NIST Releases Draft Publication Defining Zero-Trust

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Cybersecurity cyber

The National Institute of Standards and Technology (NIST), in collaboration with the Federal CIO Council’s architecture subgroup, released a draft report on zero-trust architectures and the use cases and deployment models where zero-trust can improve cybersecurity.

The report, released September 23, is not meant to serve as official guidance or an implementation guide, but as a “technology-neutral set of terms, definitions, and logical components of network infrastructure using a [zero-trust] strategy,” it says.

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Among the use cases the report highlights are networks with remote employees and cloud services. With increasing use of cloud, and Federal agencies having offices across the country, a zero-trust architecture has strong appeal for government organizations.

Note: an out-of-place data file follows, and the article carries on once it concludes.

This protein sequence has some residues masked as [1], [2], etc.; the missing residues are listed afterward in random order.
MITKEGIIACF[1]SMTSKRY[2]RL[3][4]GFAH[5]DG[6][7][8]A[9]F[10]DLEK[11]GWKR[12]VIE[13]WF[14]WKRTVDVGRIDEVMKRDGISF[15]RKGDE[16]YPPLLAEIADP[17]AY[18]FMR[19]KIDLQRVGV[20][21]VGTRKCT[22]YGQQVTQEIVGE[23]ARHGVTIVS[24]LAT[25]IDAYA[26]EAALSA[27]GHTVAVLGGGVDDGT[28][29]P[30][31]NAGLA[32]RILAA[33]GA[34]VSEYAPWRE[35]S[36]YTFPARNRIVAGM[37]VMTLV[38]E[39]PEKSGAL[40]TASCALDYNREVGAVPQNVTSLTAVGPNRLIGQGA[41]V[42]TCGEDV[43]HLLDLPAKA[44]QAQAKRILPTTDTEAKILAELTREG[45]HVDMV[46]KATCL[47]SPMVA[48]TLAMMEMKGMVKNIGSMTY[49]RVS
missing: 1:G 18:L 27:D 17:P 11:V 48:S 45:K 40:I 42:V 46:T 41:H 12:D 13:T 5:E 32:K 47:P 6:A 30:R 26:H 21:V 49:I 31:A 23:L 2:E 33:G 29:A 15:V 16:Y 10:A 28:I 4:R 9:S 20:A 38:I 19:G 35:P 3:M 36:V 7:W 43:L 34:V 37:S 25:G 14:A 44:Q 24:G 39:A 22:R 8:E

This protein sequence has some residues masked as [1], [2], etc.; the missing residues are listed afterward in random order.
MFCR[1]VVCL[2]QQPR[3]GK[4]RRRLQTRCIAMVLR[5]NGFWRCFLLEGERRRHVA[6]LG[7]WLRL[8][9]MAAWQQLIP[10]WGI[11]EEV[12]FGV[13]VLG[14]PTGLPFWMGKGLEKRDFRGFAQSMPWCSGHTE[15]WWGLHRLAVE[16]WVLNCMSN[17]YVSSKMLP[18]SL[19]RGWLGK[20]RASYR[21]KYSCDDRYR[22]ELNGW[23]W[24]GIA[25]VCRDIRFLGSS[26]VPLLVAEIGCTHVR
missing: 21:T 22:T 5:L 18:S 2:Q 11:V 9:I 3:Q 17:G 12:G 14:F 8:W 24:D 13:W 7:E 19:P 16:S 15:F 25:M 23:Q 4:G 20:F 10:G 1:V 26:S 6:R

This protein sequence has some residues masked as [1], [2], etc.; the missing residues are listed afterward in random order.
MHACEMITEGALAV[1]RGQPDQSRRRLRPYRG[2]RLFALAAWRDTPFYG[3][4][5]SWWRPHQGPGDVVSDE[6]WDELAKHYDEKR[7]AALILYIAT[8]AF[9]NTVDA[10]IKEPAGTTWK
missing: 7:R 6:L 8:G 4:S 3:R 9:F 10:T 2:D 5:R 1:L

The report also illustrates how zero-trust fits into existing Federal regulations. The authors highlight synergies with the NIST Risk Management Framework, the Federal Identity, Credential, and Access Management (ICAM) Architecture, the Continuing Diagnostics and Mitigation (CDM) program, and the Trusted Internet Connections (TIC) 3.0 policy, among others.

“When complemented with existing cybersecurity policies and guidance; identity, credential, and access management (ICAM); continuous monitoring; and general cyber hygiene, ZTA may reinforce an organization’s security posture and protect against common threats,” the authors said.

The report also describes the different architectures that agencies can implement, and how they can migrate to a zero trust architecture. The report notes that agencies can have hybrid architectures as they migrate across multiple technology refreshes, and offers advice on how to handle the challenges.

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